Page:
In an aggregated form, details are lost. For instance, the fact that there are almost 82 pupils per classroom in the National Capital Region(NCR) is already worrisome. But one must remember that this is an average, which means there are schools within NCR that have less than 82 per classroom and there are schools where the number is higher than 82. This year, Batasan Hills National High School has 128 pupils per classroom. Thus, when each teacher is asked questions like the ones below, responses to these are going to be very specific.

And aggregating such data will not hide the fact that there are some teachers who marked "very poor" while some marked "very good". The teachers' conditions are also crucial to education. In the following questions, actual numbers are not asked. Using pesos require knowing the conversion as well as purchasing power. In this case, it is straightforward. Are teachers receiving a living wage? This is a lot simpler.

Those who have been following closely the state of Philippine basic education know very well what the answers to these questions are. Joy Rizal, recently posted an essay Comparing Philippine DepEd to Other Countries Education Systems. In the essay, she makes the following observation:
Unfortunately many of the outside “expert” consultants that are making suggestions about how to make improvements, seem to have only observed limited (government selected) locations for a week or two - Much too short of a time to see the real issues, especially if an agency is intentionally trying to hide anything (or if the group is simply doing, saying and showing what the “visiting guests” need to observe in order to receive grant money, certifications, awards, etc.). The consultants also tend to only review carefully worded reports from various government officials. As a result, if a government report states that issues have been reviewed and satisfactory corrected, usually the consultants simply assume that the reports are true and no longer worry about verifying the issues or asking detailed follow up questions (especially if serious follow up would require going to remote locations). Even if there are a few people trying to report issues, who would you, as the visiting consultant or observer, tend to believe, every government official and government employee that says there is no problem or a hand full of people usually referred to as, troublemakers, malcontents, etc.?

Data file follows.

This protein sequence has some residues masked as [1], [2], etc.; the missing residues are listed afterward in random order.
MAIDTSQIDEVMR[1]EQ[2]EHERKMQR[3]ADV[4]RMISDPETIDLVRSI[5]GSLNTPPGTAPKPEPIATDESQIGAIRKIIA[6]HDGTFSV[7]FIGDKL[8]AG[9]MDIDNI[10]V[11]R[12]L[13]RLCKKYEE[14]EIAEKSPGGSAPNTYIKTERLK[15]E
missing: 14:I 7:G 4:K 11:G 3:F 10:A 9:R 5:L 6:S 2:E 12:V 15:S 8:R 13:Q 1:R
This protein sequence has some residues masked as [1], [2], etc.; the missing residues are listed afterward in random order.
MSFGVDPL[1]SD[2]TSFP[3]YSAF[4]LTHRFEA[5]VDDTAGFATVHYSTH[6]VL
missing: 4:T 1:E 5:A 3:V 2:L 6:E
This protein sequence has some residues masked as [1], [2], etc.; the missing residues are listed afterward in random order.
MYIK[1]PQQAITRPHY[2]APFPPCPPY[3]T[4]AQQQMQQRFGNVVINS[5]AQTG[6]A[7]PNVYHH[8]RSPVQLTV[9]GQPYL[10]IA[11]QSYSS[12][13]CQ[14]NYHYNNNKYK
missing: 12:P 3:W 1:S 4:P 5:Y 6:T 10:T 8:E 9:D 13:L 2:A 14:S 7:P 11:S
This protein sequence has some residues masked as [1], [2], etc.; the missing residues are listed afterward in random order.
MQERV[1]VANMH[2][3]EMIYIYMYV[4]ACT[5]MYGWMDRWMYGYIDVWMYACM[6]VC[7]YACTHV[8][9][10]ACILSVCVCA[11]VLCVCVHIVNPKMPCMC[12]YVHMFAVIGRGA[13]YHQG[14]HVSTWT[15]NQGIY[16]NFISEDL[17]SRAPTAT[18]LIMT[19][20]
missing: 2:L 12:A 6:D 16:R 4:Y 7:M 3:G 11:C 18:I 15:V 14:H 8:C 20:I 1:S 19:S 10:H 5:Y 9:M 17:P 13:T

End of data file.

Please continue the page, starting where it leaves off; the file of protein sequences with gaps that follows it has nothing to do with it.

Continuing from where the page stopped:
The second observation Joy makes is how engaged people are to schools in other countries where educational systems are in a much better shape. If the current conditions and issues in Philippine schools are to appear in these other countries, people will be up in arms. Joy writes:
How many of the above countries would the parents, the teachers, the school heads, the school boards, other government offices, as well as legal departments and agencies just sit back, tuck their tails between their legs like scared stray dogs, cowering in a corner, hang their heads and say, “there is just nothing we can do about the problem”? How many people from these other countries would be so terrified of upsetting someone in government that they would not ask any questions about the problem, nor insist on serious, honest explanations nor expect any accountability?
Where is the indignation? the outrage? Are the people mostly affected by the current quagmire in Philippine basic education speechless? powerless? Where is everyone?

Foreign consultants may make the excuse that they are not really aware of the conditions on the ground. But what about us? We have no valid excuse. Are we all sitting on the sidelines?